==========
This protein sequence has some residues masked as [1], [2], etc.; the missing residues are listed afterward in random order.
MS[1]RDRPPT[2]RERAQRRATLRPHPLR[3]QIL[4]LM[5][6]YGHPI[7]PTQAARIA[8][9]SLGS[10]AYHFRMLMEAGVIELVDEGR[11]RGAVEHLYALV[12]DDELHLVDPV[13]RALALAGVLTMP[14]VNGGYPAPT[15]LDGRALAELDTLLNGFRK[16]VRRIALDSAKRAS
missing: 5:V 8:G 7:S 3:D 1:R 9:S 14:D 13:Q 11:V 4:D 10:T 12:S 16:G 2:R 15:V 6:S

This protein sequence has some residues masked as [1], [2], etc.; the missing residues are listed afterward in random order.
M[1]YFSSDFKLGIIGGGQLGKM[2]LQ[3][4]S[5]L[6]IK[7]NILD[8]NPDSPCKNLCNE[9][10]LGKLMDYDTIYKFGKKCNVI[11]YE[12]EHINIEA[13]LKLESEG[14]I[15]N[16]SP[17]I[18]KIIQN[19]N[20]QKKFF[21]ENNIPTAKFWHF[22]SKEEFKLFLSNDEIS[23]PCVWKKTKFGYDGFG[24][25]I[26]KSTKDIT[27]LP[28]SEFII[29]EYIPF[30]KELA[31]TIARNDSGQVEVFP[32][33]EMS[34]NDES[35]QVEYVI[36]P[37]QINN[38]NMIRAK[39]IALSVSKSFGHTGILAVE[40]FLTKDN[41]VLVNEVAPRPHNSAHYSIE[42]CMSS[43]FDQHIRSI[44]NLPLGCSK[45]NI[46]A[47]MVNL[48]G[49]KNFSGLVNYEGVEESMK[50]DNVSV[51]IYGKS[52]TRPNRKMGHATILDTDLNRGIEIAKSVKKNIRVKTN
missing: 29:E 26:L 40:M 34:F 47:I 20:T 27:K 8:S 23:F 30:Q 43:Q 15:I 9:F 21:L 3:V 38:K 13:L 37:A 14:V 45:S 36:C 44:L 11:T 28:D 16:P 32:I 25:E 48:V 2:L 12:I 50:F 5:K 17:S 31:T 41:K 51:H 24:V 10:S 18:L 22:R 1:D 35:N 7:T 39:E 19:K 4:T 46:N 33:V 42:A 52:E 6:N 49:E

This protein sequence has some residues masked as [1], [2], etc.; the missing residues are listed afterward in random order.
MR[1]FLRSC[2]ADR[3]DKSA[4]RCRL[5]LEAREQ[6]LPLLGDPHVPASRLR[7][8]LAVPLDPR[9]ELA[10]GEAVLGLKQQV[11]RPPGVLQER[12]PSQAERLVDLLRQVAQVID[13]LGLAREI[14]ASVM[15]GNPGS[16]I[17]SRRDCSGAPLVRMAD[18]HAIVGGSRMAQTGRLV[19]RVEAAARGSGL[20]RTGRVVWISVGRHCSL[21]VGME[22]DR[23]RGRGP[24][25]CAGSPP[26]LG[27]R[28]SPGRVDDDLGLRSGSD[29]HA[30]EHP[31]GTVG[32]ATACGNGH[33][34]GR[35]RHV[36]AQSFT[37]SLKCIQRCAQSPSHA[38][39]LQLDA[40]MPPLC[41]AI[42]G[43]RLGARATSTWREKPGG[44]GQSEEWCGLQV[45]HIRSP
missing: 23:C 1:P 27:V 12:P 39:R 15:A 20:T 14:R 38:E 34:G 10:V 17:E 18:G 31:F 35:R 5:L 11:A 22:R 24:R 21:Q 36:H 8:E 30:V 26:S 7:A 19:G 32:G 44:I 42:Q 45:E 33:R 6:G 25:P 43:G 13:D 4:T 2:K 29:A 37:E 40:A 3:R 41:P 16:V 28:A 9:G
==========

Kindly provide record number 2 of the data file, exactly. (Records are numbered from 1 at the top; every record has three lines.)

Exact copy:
This protein sequence has some residues masked as [1], [2], etc.; the missing residues are listed afterward in random order.
M[1]YFSSDFKLGIIGGGQLGKM[2]LQ[3][4]S[5]L[6]IK[7]NILD[8]NPDSPCKNLCNE[9][10]LGKLMDYDTIYKFGKKCNVI[11]YE[12]EHINIEA[13]LKLESEG[14]I[15]N[16]SP[17]I[18]KIIQN[19]N[20]QKKFF[21]ENNIPTAKFWHF[22]SKEEFKLFLSNDEIS[23]PCVWKKTKFGYDGFG[24][25]I[26]KSTKDIT[27]LP[28]SEFII[29]EYIPF[30]KELA[31]TIARNDSGQVEVFP[32][33]EMS[34]NDES[35]QVEYVI[36]P[37]QINN[38]NMIRAK[39]IALSVSKSFGHTGILAVE[40]FLTKDN[41]VLVNEVAPRPHNSAHYSIE[42]CMSS[43]FDQHIRSI[44]NLPLGCSK[45]NI[46]A[47]MVNL[48]G[49]KNFSGLVNYEGVEESMK[50]DNVSV[51]IYGKS[52]TRPNRKMGHATILDTDLNRGIEIAKSVKKNIRVKTN
missing: 29:E 26:L 40:M 34:F 47:I 20:T 27:K 8:S 23:F 30:Q 43:Q 15:I 9:F 21:L 3:V 38:K 13:L 37:A 14:V 45:S 36:C 44:L 11:T 28:D 16:P 32:I 25:E 48:V 2:L 12:I 50:F 5:K 17:S 31:T 41:K 51:H 24:V 10:S 18:L 22:R 1:D 35:N 7:T 39:E 19:K 4:T 46:N 33:V 42:A 52:E 6:N 49:E